1.  The DK Atlas of World History.  Map of “The Achaemenid Empire c. 550-331 BCE ”.  Pg 223.

 

II - Asian information:

   Note:  Much of my Asian peoples and tribal locations are derived from:

          1.  The DK Atlas of World History.  Map of “The World in 500 BCE ”.  Pgs 34-35.

               (Ainu, Dravidians, Finno-Ugrians, Korean Peoples, Malay Peoples, Mon-Khmer Peoples, Palaeosiberians,

                Papuans, Saba, Samoyed Peoples, Scythian Tribes, Tochari/Yuezhi, Tungus)

          2.  User:Briangotts.  Map of the “World_500_BCE.png”.  Available on Wikipedia.

               (Ainu, Final Jomon Culture, Korean Peoples, Massagetae, Sakae)

   * East Asian ( China ) information:

          1.  The DK Atlas of World History.  Map of “Zhou China 1027 – 403 BCE ”.  Pg 259.

          2.  Albert Herrmann, Ph.D.  History & Commercial Atlas of China. Map of “Chun-ch'iu Period, 722-482 BC”.

   * Korean & Manchurian information:

          1.  Park Hyeon.  Map of “History_of_Korea_500_BC.png”.  Available on Wikipedia.

   * Gerrha borders are derived from:

          1.  Wikipedia.  Article about Gerrha.

   * Greater India (Including modern Bangladesh, India, and Pakistan):

          1.  The DK Atlas of World History.  Map of “The World in 500 BCE ”.  Pg 35.

          2.  User:Briangotts.  Map of the “World_500_BCE.png”.  Available on Wikipedia.

          3.  Wikipedia.  Map of “Epic India”.

          4.  Pennsylvania University.  Map of “Republics & Kingdoms of Northern India, c. 600 BCE”.

   * Persian Empire (Achaemenid Dynasty) borders:

          1.  The DK Atlas of World History.  Map of “The Achaemenid Empire c. 550-331 BCE ”.  Pg 223.

          2.  Livius.org.  Map of “Persia in 490 BCE” and article about the “Achaemenians”.

   * Văn Lang borders are derived from:

          1.  User:Briangotts.  Map of “Van Lang”.  Available on Wikipedia.

          2.  Wikipedia.  Articles about Văn Lang and the Hồng Bΰng Dynasty.

 

III - European information:

   Note:  Much of my European peoples and tribal locations are derived from:

          1.  The DK Atlas of World History.  Map of “The World in 500 BCE ”.  Pgs 34-35.

               (Baltic Peoples, Finno-Ugrians, Illyrians, Samoyed Peoples, Scythians, Thracians)

          2.  John Haywood. Atlas of the Celtic World. London Thames & Hudson Ltd., 2001; Pgs.30-37.

          3.  User:Dbachmann.  Maps of “Hallstatt_LaTene 800-500 BCE” and “Hallstatt_culture.png”.  Available on Wikipedia.

   * Brythonic Celts derive from:

          1.  Wikipedia.  Article about the Brythons.

   * Gaelic Celts and Priteni (aka Cruithne, Dαl nAraidi, and Robogdii) derive from:

          1.  Ireland's History in Maps.  Map of “Iron-Age Ireland”.

          2.  Wikipedia.  Articles about the Early History of Ireland, the Cruithne People, and Dαl nAraidi.

   * Gaulic Veneti are described in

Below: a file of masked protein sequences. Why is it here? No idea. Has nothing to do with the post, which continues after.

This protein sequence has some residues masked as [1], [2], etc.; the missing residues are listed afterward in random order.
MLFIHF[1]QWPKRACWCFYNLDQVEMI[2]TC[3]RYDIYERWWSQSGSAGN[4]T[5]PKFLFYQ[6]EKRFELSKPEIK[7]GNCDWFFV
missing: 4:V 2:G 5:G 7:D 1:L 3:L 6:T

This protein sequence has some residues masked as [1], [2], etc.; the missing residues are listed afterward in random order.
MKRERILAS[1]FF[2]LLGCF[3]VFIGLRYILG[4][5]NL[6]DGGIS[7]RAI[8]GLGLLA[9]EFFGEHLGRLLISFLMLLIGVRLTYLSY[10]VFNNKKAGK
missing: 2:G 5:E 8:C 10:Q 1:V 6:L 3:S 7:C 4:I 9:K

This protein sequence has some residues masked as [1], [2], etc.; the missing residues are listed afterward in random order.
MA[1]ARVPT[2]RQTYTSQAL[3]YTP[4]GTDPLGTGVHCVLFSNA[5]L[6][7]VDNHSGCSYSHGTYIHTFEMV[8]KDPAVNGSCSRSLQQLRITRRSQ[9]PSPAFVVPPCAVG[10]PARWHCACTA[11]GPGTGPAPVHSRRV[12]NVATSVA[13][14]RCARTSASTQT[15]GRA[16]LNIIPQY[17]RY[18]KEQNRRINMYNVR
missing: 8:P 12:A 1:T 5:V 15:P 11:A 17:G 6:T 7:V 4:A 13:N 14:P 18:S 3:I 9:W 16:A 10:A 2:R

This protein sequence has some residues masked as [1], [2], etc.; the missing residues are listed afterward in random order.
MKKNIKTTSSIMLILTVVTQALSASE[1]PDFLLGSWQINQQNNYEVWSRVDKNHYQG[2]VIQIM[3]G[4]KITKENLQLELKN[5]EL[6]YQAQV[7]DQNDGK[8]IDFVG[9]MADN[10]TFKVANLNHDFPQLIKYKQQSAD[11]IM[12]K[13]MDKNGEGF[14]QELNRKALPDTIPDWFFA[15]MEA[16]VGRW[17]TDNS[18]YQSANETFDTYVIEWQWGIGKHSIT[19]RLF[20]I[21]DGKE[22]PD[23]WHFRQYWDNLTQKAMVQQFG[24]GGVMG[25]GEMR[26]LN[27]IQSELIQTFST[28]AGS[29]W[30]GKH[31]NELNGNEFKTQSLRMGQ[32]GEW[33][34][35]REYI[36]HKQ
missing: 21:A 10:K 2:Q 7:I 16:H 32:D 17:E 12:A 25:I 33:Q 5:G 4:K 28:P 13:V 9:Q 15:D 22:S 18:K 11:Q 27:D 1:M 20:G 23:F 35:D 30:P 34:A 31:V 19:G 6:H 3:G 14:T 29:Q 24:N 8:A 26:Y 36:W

1.  User:Dbachmann.  Map of “Hallstatt_LaTene 800-500 BCE”.

          2.  Wikipedia.  Article about the Veneti (Gaul).

   * Greek City-States & Colonies are derived from:

          1.  The DK Atlas of World History.  Section on “The Mediterranean World, 700-300 BCE ”.  Pgs 176-177.

               (Section includes 2 maps of Greek mainland and colonies during this era.)

          2.  Wikipedia.  Maps of “Greek Colonies in Antiquity” and “Greek & Phoenician Colonies, c. 550 BCE”.

   * Hallstatt Culture derives from:

          1.  User:Dbachmann.  Map of “Hallstatt_LaTene 800-500 BCE”.

          2.  Wikipedia.  Article about the Hallstatt Culture.

   * Iberian Peoples derive from:

          1.  Wikipedia.  Map of “Ethnographic Iberia 200 BCE”.

          2.  Wikipedia.  Articles about the “Iberians” and “Pre-Roman peoples of the Iberian Peninsula”.

          (Cantabri, Celtiberians, Iberians, Lusitani, Tartessians, Vasconi, etc.)

   * Italian Peoples information:

          1.  The DK Atlas of World History.  Map of “The Peoples of Italy in 500 BCE ”.  Pg 178.

          2.  User:Dbachmann.  Map of “Iron Age Italy”.  Available on Wikipedia.

          3.  Wikipedia.  Articles about the peoples listed in the map.  (Bruttii, Etruscans, Ligures, Roman Republic, Umbrians, etc.)

   * Thracian Tribes information:

          1.  Ancient Thrace and Thracology.  Section on Thracian History.

          2.  Wikipedia.  Articles about the “Thracians” and “Thraco-Cimmerians”.


Note: Much of the information in this map was cross-checked with Bruce Gordon's Regnal Chronologies.

 

 

 


500 BC

  Map location:  http://www.WorldHistoryMaps.info/images/East-Hem_500bc.jpg

  Updated:  6-04-2008

 

Primary Sources for East-Hem_500bc.jpg:

   1.  The DK Atlas of World History, 2000 edition.  Map of “The World in 500 BCE ”.  Pgs 34-35.

   2.  User:Briangotts.  Map of the “World_500_BCE.png”.  Available on Wikipedia.

 

I - African information:

   * African Tribal locations are derived from:

          1. The DK Atlas of World History. Map of “The Development of Complex Societies in Africa”.  Pg 160.

          (Bantus, Berber Tribes, Chadians, Cushites, Daamat, Garamantes, Gur, Khoisan Peoples, Kwa, Libyans, Mandes,

            Nilotic Peoples, West Atlantic Peoples, etc.)

          2.  User:Briangotts.  Map of the “World_500_BCE.png”.  Available on Wikipedia.